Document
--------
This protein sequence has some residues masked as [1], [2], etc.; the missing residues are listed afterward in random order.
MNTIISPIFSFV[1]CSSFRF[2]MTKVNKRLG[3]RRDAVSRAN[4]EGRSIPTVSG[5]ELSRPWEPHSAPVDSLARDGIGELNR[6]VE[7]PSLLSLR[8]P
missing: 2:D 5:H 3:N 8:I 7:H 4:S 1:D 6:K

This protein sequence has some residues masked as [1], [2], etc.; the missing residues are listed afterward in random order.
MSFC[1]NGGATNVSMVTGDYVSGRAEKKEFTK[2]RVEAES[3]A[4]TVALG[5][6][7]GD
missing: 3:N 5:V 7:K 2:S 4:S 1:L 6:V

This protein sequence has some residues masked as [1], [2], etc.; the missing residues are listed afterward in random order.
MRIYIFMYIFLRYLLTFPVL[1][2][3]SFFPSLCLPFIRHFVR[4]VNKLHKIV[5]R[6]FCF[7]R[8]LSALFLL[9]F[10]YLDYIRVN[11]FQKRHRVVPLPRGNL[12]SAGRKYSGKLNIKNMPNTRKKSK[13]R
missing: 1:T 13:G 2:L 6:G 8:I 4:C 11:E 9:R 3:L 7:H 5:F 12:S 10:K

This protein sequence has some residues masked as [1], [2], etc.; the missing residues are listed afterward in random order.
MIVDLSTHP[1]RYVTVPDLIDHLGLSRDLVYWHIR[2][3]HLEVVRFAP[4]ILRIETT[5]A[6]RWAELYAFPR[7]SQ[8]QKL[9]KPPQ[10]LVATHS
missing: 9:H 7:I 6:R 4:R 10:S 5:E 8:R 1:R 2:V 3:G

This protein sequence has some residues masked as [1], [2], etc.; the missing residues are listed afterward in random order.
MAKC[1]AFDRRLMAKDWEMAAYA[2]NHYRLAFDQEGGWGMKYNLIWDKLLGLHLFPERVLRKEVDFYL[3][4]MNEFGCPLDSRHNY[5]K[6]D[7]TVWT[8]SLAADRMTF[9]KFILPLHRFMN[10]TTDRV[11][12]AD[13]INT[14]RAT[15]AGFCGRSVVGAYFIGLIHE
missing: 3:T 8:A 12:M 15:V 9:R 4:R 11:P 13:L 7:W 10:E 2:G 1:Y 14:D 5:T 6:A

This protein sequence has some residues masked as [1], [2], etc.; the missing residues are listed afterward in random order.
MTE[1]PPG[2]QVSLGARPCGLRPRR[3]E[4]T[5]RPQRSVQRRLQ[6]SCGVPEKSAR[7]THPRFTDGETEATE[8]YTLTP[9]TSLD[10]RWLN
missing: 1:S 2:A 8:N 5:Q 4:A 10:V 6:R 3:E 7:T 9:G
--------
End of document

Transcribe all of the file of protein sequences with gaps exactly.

This protein sequence has some residues masked as [1], [2], etc.; the missing residues are listed afterward in random order.
MNTIISPIFSFV[1]CSSFRF[2]MTKVNKRLG[3]RRDAVSRAN[4]EGRSIPTVSG[5]ELSRPWEPHSAPVDSLARDGIGELNR[6]VE[7]PSLLSLR[8]P
missing: 2:D 5:H 3:N 8:I 7:H 4:S 1:D 6:K

This protein sequence has some residues masked as [1], [2], etc.; the missing residues are listed afterward in random order.
MSFC[1]NGGATNVSMVTGDYVSGRAEKKEFTK[2]RVEAES[3]A[4]TVALG[5][6][7]GD
missing: 3:N 5:V 7:K 2:S 4:S 1:L 6:V

This protein sequence has some residues masked as [1], [2], etc.; the missing residues are listed afterward in random order.
MRIYIFMYIFLRYLLTFPVL[1][2][3]SFFPSLCLPFIRHFVR[4]VNKLHKIV[5]R[6]FCF[7]R[8]LSALFLL[9]F[10]YLDYIRVN[11]FQKRHRVVPLPRGNL[12]SAGRKYSGKLNIKNMPNTRKKSK[13]R
missing: 1:T 13:G 2:L 6:G 8:I 4:C 11:E 9:R 3:L 7:H 5:F 12:S 10:K

This protein sequence has some residues masked as [1], [2], etc.; the missing residues are listed afterward in random order.
MIVDLSTHP[1]RYVTVPDLIDHLGLSRDLVYWHIR[2][3]HLEVVRFAP[4]ILRIETT[5]A[6]RWAELYAFPR[7]SQ[8]QKL[9]KPPQ[10]LVATHS
missing: 9:H 7:I 6:R 4:R 10:S 5:E 8:R 1:R 2:V 3:G

This protein sequence has some residues masked as [1], [2], etc.; the missing residues are listed afterward in random order.
MAKC[1]AFDRRLMAKDWEMAAYA[2]NHYRLAFDQEGGWGMKYNLIWDKLLGLHLFPERVLRKEVDFYL[3][4]MNEFGCPLDSRHNY[5]K[6]D[7]TVWT[8]SLAADRMTF[9]KFILPLHRFMN[10]TTDRV[11][12]AD[13]INT[14]RAT[15]AGFCGRSVVGAYFIGLIHE
missing: 3:T 8:A 12:M 15:V 9:R 4:R 11:P 13:L 7:W 10:E 2:G 1:Y 14:D 5:T 6:A

This protein sequence has some residues masked as [1], [2], etc.; the missing residues are listed afterward in random order.
MTE[1]PPG[2]QVSLGARPCGLRPRR[3]E[4]T[5]RPQRSVQRRLQ[6]SCGVPEKSAR[7]THPRFTDGETEATE[8]YTLTP[9]TSLD[10]RWLN
missing: 1:S 2:A 8:N 5:Q 4:A 10:V 6:R 3:E 7:T 9:G